What I've learned so far:

* Loose is better than tight.
* Holes can be repaired later or left alone as "character" and "texture."
* If you cover the sharp points when you stop, your work won't unravel.
* Soft, organic shapes make things easier.
* Knit when you want to, and stop when you don't... where ever you are.

Not bad lessons for life, either.

Thursday, February 12, 2009


My well is dry, so I offer this - blatantly stolen from
Miles Inada's blog.

'coz this is Sunday night and everybody's got to go to work.....

Tuesday, February 10, 2009

Taking a Bow.....

It’s a dreary day here today: pending rain, gray skies, temperature in the upper sixties. Everything outside is saying stasis.

But inside, progress is underway.

Unfortunately the progress is the other team’s.

On Friday, my mother made the decision to stop treating her ovarian cancer. For almost three years, palliative chemotherapy, her otherwise excellent health, and the smart, compassionate care of her physician, Dr. Tammy Roque, have kept the tumors in stasis.

Gray and pending, no doubt, but still.

We began the new year with bad news. Her disease had eluded the poisonous chemotherapy and found a new home in her brain. It immediately set up six malignant outposts, each of which began to march.

A radiation oncologist ordered total brain radiation, hoping to shrink the tumors and avoid any new symptoms. While we can’t be sure, it does not appear to have been successful; no one can be certain if Mother’s worsening aphasia and balance are caused by tumor spread or continued inflammation from the treatment.

And uncertainty intruded elsewhere. The usual question - “Have you reached a point where the treatment is worse than the disease?” - was not really pertinent for her case. Mother had no idea what the disease felt like on its own. The treatment was, however, causing such fatigue and lowered blood counts that her doctor had to postpone two infusions. When the weakness and fatigue did not improve, we faced the decision point.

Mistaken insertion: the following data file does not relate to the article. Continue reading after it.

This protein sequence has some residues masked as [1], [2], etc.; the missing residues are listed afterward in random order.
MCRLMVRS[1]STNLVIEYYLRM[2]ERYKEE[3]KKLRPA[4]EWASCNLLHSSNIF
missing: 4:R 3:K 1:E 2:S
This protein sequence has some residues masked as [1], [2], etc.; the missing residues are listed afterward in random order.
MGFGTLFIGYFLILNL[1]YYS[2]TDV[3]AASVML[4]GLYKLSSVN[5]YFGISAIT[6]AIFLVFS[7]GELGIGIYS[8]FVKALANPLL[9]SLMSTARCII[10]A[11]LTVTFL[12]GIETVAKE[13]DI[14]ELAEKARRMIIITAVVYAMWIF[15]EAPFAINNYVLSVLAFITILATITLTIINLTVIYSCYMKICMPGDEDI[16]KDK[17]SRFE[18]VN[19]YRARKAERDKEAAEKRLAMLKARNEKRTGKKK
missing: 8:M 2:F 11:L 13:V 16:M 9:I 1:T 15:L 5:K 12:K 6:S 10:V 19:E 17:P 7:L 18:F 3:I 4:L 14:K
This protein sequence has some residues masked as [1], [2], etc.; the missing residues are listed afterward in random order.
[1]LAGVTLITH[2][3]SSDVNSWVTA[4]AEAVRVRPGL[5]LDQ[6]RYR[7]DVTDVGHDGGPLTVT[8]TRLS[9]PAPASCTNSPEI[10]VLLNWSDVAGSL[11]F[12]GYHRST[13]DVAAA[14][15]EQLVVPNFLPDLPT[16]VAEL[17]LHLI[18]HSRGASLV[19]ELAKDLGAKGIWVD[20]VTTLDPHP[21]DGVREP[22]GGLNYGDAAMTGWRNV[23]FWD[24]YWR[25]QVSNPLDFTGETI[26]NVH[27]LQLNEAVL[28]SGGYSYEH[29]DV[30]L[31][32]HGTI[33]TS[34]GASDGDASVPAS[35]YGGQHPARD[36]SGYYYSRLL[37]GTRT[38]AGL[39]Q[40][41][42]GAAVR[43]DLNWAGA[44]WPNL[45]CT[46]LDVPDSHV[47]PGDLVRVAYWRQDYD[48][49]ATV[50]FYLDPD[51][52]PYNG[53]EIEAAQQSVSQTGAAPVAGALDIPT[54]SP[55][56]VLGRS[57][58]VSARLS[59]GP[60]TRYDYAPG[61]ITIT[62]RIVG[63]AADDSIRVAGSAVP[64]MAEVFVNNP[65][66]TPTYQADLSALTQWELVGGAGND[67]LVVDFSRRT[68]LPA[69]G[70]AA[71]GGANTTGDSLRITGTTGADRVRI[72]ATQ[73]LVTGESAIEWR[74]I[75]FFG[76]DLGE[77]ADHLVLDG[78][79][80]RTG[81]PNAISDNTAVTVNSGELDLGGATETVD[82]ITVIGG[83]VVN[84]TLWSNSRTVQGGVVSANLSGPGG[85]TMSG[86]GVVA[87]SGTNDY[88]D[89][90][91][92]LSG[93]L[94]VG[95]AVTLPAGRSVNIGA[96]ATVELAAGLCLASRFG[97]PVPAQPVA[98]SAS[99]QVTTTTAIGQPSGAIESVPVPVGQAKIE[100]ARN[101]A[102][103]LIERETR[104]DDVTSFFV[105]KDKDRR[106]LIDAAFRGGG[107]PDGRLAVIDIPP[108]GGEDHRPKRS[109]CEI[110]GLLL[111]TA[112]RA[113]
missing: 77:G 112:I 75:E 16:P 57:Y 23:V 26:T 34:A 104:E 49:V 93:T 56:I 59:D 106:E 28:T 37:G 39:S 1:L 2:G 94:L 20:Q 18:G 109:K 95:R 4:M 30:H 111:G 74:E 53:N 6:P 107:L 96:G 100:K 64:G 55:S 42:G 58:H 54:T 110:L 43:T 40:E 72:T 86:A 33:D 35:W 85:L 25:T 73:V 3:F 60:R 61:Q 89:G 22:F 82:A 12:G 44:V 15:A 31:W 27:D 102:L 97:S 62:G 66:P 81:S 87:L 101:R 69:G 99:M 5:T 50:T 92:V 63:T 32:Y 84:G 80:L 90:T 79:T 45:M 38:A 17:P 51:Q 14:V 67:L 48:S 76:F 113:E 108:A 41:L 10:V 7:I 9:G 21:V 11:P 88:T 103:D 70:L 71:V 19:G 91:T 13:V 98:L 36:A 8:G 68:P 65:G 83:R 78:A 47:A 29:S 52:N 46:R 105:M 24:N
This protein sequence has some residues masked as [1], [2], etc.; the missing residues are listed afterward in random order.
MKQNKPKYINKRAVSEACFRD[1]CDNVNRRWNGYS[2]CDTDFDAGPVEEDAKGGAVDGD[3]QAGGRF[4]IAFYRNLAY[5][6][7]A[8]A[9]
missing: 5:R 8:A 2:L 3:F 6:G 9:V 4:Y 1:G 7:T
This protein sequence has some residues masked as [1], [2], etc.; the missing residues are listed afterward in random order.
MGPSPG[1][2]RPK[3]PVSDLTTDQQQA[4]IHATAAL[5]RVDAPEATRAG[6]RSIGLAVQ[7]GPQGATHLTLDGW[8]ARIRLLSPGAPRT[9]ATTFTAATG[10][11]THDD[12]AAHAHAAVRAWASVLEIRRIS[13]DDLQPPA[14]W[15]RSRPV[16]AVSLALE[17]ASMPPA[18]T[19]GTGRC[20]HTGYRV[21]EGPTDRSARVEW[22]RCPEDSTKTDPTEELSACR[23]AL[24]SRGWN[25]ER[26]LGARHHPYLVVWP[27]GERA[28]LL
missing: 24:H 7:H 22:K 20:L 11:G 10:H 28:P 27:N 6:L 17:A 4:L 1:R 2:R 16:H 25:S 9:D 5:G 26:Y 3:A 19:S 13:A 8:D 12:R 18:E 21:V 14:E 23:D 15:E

Only one drug remained in Dr. Roque’s arsenal, and while it held out a very small chance of effectiveness it also promised severe side effects, ones that would not be easy to bear in a weakened state.

We’ve always known the cancer would win. That was never in doubt. The time had come to concede.

So on Saturday, my mother transitioned from treatment to
hospice care.

Her focus can now be on living rather than fighting.

I’m not sure how frequently I’ll be posting over the next few weeks. I’ll be spending more time with my mother and my focus will narrow. I hope to just sit with her, listen to her thoughts if she chooses to share them, and be a calm presence in her life.

Please continue to check the blog, though, and send compassionate, comforting thoughts our way.

Sunday, February 8, 2009

Things I'm Trying To Tell Myself Tonight...

The laundry can wait.

People who talk endlessly about themselves despite social clues to stop are lonely and need our kindness.

Scrubby brown winter woods can be beautiful.

Wind is pleasant.

Mistakes are fine.

My daughter’s selfishness is not evidence of irrevocable spoiling.

I’m not tired.

Thursday, February 5, 2009

Buddha Blanket - Part Four (or "In Development")

I had a long talk with a wise young woman today about knitting and writing. She posed a wonderful question. “Have you ever set out to fail?” she asked.

“Well, I knew when I started knitting that I would make mistakes. Other than that, honestly, I’ve never done so consciously but unconsciously is another story altogether.”

And right then and there a nutshell opened; fear of failure and fear of success tumbled out.

I resolve today no longer to fear either with my writing.

I resolve today to be gentle with myself.

I resolve today to write to explore rather than to control.

For that last, we have editors.

I may finish the blanket or I may not, but I have finished this series of posts. Let’s move on.

Wednesday, February 4, 2009

Buddha Blanket - Part Three (or "Let's Just Scupper This Whole Idea")

This is supposed to the post in which I wax rhapsodic on the joys of knitting. I’m supposed to tell you that nothing has ever brought me out of my head and into the moment like the hypnotic rhythm of looping and pulling. I’m supposed to tell you how I’ve abandoned my perfectionism, my inner critic, and learned to love each stitch, even the dropped ones.

That was all true.

For a bit.

I spent several days knitting and unraveling. Knitting and unraveling. Knitting and unraveling.

Binding off.